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But when they do become full-out sellers at some point in the second half of the season, big Rangers winger Chris Kreider will be the Bruins top option for a top-6 winger at the trade deadline, according to multiple hockey sources. It isn’t even a certainty that the Rangers will decide to part with a player that’s been a core member of their group since they selected him 19th overall in the 2009 NHL Draft, but it’s hard to imagine they would keep him given their status as a rebuilding franchise.

The 28-year-old Kreider has the size at 6-foot-3, 218-pounds and he’s got the skating speed that the Bruins are looking for in every player on their roster.

Kreider has 16 goals and 31 points in 47 games this season for the Rangers, and is on pace for 28 goals and 54 points. He’s topped 20 goals four times during his career and surpassed 50 points a couple of times. Even better, Kreider represents a player that plays strong in front of the net and will bring a little edge to his game from time to time as well. The size, strength and skill combined with his background as an Eastern Conference player, a local kid and a former Boston College standout check many of the boxes for a Bruins scouting staff that seems to collect players just like Kreider on their NHL roster.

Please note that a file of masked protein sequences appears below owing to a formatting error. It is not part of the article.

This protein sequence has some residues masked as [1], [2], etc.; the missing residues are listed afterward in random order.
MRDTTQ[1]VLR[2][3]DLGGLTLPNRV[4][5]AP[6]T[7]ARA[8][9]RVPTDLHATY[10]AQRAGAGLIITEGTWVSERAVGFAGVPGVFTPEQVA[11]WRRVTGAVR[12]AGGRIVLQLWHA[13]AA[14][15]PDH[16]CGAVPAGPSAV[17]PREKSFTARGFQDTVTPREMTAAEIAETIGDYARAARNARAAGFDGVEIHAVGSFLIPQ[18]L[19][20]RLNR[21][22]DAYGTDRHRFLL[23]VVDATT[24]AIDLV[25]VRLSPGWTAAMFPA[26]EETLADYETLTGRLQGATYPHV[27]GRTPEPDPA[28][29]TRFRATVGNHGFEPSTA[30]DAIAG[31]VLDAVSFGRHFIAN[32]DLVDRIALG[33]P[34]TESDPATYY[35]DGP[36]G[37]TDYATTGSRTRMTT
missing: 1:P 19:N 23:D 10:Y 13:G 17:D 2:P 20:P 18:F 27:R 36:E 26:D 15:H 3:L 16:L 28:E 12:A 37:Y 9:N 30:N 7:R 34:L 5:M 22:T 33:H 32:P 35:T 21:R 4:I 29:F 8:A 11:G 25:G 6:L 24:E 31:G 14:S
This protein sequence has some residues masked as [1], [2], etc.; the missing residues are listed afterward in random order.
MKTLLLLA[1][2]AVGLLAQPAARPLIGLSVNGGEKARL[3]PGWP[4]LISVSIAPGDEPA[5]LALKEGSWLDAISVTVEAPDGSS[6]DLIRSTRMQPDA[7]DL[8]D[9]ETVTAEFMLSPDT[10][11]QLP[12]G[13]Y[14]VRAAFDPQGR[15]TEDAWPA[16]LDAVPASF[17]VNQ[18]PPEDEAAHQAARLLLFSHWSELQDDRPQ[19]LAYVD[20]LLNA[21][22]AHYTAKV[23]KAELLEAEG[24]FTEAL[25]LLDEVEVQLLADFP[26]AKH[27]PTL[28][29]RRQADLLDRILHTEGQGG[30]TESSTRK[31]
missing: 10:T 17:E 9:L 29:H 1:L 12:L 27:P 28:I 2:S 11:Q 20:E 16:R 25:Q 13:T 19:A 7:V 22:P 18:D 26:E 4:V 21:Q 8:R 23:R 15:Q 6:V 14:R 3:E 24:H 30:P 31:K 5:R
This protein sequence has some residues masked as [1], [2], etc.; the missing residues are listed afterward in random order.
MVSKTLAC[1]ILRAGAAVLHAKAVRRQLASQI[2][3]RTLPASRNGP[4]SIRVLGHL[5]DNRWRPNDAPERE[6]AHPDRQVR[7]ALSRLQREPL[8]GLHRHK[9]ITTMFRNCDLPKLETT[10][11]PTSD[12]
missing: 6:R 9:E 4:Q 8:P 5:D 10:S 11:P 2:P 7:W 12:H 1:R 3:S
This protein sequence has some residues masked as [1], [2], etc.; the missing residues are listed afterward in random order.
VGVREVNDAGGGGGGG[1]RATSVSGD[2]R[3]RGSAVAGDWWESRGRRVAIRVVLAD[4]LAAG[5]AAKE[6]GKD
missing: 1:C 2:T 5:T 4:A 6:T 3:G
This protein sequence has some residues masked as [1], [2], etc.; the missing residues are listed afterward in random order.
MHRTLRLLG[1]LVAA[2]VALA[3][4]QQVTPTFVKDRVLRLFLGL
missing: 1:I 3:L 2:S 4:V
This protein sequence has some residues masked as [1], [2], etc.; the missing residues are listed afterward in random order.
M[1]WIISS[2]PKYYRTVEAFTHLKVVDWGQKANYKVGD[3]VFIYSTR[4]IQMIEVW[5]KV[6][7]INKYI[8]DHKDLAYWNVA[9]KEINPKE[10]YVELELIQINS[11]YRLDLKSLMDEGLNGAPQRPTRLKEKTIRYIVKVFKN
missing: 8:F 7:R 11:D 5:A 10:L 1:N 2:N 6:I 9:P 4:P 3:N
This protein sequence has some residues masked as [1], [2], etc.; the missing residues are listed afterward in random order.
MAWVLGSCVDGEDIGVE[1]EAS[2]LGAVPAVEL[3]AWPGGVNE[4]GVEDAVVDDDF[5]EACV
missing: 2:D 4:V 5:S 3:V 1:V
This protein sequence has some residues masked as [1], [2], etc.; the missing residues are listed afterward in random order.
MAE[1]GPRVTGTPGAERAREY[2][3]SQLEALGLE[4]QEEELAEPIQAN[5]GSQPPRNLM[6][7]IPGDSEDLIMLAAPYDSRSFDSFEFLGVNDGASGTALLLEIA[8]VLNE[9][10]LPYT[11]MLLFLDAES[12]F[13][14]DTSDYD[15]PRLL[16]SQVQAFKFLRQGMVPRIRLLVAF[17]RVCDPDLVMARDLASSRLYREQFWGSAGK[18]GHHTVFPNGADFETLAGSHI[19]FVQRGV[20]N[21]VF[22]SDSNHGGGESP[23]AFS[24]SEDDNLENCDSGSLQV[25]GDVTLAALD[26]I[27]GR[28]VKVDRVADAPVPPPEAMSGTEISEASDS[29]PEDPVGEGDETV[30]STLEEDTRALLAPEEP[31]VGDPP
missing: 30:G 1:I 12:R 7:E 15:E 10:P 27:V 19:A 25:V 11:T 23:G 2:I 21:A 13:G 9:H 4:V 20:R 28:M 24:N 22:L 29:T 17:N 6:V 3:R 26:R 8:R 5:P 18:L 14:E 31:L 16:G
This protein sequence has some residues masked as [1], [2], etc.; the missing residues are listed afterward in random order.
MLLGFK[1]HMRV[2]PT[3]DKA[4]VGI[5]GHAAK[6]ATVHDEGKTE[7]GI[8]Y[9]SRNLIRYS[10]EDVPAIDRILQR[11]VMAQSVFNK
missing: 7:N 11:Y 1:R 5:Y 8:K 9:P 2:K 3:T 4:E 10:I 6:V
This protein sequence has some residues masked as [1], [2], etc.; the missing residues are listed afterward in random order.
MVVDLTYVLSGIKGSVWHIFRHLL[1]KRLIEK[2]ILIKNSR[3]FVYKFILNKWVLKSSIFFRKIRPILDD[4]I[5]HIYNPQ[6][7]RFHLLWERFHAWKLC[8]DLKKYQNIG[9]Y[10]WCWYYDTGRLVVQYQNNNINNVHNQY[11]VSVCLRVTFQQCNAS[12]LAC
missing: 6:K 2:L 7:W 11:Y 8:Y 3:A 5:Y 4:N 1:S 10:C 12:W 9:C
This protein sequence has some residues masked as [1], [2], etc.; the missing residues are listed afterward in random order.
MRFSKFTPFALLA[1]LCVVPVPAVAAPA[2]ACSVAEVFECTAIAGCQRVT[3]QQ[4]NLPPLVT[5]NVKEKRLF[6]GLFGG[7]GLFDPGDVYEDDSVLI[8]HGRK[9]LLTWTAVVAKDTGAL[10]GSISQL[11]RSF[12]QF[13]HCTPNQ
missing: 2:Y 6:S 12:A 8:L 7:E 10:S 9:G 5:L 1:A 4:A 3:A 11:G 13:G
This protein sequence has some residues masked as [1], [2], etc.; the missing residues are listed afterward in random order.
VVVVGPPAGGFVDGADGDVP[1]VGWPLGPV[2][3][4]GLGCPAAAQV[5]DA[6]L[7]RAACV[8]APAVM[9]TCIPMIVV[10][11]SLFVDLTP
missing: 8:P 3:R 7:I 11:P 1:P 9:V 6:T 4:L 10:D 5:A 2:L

The one obvious drawback with Kreider is that his natural position is left wing, where the Bruins already have Brad Marchand and Jake DeBrusk on the top-6, but he would bring a different and much-needed element to that forward group given his style of play. It might push DeBrusk down to the third line and force guys like Danton Heinen and Anders Bjork to potentially play on the right side rather than the left side, but it would also undoubtedly strengthen their depth and overall quality of attack that will be needed in the postseason.